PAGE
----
I love to use the internet to get recipes. Browsing for the “right” recipe is more cumbersome than using a book but in the end I have just those recipes in which I’m interested. I’ve been very surprised and pleased by the recipes I’ve found at Cookling Light and Weight Watchers Websites. I prefer to cook using healthy ingredients and less fat than many recipes call for and find absolutely delicious recipes at these two sites.

    That said, I still find the sensory experience of holding a book in my hands and feeling the pages roll from one hand to another, an integral part of preparing a dish or a meal. So as with other books and the newspaper, I’d rather read from an actual page than from a computer screen

    I look forward to hearing this show.

  • acSusan

    Cookbooks! Oh, do I LOVE cookbooks!

    In looking over my collection, I have 2 copies of about 8 titles because my grandmother and great aunt were great cooks and in the food business. The best part – the personal notes, and the additions and subtractions to the good recipes.

    When trying to find a recipe, I will look through about 10 different books and end up using a compilation.

    One of my absolute favorites is a book I took out of a library when I was working at a theatre in central Massachusetts. Yes, I did return that book and it took almost 20 years for me to find another copy – The Thirteen Colonies Cookbook. The recipes are updated from their original and the comments and history are wonderful.

    My other favorite is The Yankee Cookbook, published by Yankee Magazine with a date of 1939 – ok, so I have 2 copies of that one, too. One with a red cover, the other – blue. If you haven’t seen it, a fun part is “R U A Yankee Cook.”

  • Personally, my favorite cookbook related topic is the rise in popularity of cookbooks aimed squarely at the science of cooking. These books are as much chemistry or physics textbook as they are collections of recipes.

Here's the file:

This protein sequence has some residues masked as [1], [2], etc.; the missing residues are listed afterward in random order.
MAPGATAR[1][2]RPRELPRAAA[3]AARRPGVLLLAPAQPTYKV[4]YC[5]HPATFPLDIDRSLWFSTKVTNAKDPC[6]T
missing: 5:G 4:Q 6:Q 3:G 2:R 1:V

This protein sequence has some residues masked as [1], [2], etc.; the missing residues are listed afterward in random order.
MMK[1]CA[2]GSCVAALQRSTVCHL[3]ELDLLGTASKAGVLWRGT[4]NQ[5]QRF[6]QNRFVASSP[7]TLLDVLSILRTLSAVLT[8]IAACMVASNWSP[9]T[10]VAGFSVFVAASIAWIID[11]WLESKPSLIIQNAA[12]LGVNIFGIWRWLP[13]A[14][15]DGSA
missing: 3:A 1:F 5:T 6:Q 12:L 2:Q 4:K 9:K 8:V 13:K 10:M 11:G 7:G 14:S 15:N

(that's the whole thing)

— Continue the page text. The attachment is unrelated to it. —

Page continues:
Several of the most popular are tied to popular cooking shows and magazines that take the same “how it really works” approach to food preparation that the books do. The shows “Good Eats” and “America’s Test Kitchen” revived my interest in cooking and the books “I’m Just Here for the Food” and “The Best Recipe” were instant hits in my house.

    From there, books like “What Einstein Told His Cook” and the book I’ve found more of the others used as inspiration, “Cookwise” by Shirley O. Corriher have effectively made every recipe in the rest of my cookbooks into open source starting points. Instead of being some great secret to be followed religiously, they are the source of inspiration and the basis for many an unnamed meal in my household.

    As a geek myself, I find great comfort in 3 pages of explanation for why the 2 substitutions you planned on making after just reading the recipe are, in fact, the gateway to disaster.

    I’ve also recently been made aware of http://www.cookingforengineers.com/, on which the author has created an innovative (if unfortunately patent pending) recipe format that presents both ingredients and preparation in a grid that just makes sense to me for some reason.

  • Margie

    Hi — I live in France, enjoy food (natch!), have some cookbooks – but am surprised to see that no one yet has mentioned the masterpiece that the re-edition of The Joy of Cooking (in around 2000) is – of course the original is a reference but the son of the original author worked on the mammouth re-edition and it is political correctness gone to extreme and for once it is really great thing – because it will tell you how to do just about anything from a multitude of cultures. In fact, when I do translations from French to English that involve any kind of menu or food reference I can depend on the Joy of Cooking to let me know what not to translate – I wonder do we say “bouillon” or not?

  • benchcoat

    some of my favorite cookbooks make great reading whether or not you ever cook anything described in them–some of the stories in the classic Joy of Cooking are a hoot! I’ve spent many evenings browsing through Harold McGee’s entertainingly talmudic “On Food and Cooking” just stopping at whatever topic catches my eye only to find that hours have passed (and that I then knew more about subjects such as apple varieties or the history of dairying than I ever expected to learn).